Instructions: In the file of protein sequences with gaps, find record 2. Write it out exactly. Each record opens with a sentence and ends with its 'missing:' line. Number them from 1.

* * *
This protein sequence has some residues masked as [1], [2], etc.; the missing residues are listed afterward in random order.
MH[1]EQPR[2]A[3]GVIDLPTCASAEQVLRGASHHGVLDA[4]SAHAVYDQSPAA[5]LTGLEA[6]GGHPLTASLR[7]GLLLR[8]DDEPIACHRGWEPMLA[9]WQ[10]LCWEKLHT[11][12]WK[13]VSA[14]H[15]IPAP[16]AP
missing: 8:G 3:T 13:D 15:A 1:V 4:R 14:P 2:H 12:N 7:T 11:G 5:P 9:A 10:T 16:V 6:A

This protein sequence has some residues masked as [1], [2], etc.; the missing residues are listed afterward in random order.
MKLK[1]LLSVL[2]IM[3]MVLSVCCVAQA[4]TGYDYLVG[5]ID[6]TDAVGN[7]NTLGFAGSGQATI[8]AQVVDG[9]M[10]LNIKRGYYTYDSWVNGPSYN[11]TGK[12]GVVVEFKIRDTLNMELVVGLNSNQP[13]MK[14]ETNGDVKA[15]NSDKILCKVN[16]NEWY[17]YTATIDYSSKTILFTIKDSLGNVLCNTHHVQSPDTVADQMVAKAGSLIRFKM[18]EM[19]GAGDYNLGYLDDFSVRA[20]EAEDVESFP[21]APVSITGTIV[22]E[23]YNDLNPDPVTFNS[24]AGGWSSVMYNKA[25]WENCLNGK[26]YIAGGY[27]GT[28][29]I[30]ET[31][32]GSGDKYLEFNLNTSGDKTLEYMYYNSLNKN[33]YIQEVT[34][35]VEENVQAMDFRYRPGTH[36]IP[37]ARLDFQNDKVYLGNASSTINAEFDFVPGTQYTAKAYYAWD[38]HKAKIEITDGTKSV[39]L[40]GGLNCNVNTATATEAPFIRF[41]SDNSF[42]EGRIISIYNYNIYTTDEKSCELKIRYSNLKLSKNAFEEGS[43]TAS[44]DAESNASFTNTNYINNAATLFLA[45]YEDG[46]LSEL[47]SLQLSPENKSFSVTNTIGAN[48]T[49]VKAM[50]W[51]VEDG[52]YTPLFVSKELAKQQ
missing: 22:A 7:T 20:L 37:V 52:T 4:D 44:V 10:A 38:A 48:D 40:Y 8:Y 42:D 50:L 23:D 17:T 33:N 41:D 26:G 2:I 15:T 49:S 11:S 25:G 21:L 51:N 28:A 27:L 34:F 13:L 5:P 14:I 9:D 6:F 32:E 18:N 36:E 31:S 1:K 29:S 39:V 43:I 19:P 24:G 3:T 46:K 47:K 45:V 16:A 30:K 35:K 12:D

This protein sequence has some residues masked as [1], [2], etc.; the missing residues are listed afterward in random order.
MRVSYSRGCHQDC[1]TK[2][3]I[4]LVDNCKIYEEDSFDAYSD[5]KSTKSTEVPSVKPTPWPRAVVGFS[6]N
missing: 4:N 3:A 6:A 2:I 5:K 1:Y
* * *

This protein sequence has some residues masked as [1], [2], etc.; the missing residues are listed afterward in random order.
MKLK[1]LLSVL[2]IM[3]MVLSVCCVAQA[4]TGYDYLVG[5]ID[6]TDAVGN[7]NTLGFAGSGQATI[8]AQVVDG[9]M[10]LNIKRGYYTYDSWVNGPSYN[11]TGK[12]GVVVEFKIRDTLNMELVVGLNSNQP[13]MK[14]ETNGDVKA[15]NSDKILCKVN[16]NEWY[17]YTATIDYSSKTILFTIKDSLGNVLCNTHHVQSPDTVADQMVAKAGSLIRFKM[18]EM[19]GAGDYNLGYLDDFSVRA[20]EAEDVESFP[21]APVSITGTIV[22]E[23]YNDLNPDPVTFNS[24]AGGWSSVMYNKA[25]WENCLNGK[26]YIAGGY[27]GT[28][29]I[30]ET[31][32]GSGDKYLEFNLNTSGDKTLEYMYYNSLNKN[33]YIQEVT[34][35]VEENVQAMDFRYRPGTH[36]IP[37]ARLDFQNDKVYLGNASSTINAEFDFVPGTQYTAKAYYAWD[38]HKAKIEITDGTKSV[39]L[40]GGLNCNVNTATATEAPFIRF[41]SDNSF[42]EGRIISIYNYNIYTTDEKSCELKIRYSNLKLSKNAFEEGS[43]TAS[44]DAESNASFTNTNYINNAATLFLA[45]YEDG[46]LSEL[47]SLQLSPENKSFSVTNTIGAN[48]T[49]VKAM[50]W[51]VEDG[52]YTPLFVSKELAKQQ
missing: 22:A 7:T 20:L 37:V 52:T 4:D 44:V 10:A 38:A 48:D 40:Y 8:Y 42:D 50:L 23:D 17:T 33:N 41:D 26:G 2:I 15:T 49:S 11:S 25:G 21:L 51:N 28:A 27:L 34:F 13:L 5:P 14:I 9:D 6:F 32:E 18:N 36:E 31:S 1:K 29:S 39:V 43:I 19:P 24:G 3:T 46:K 47:K 45:V 16:A 30:K 35:K 12:D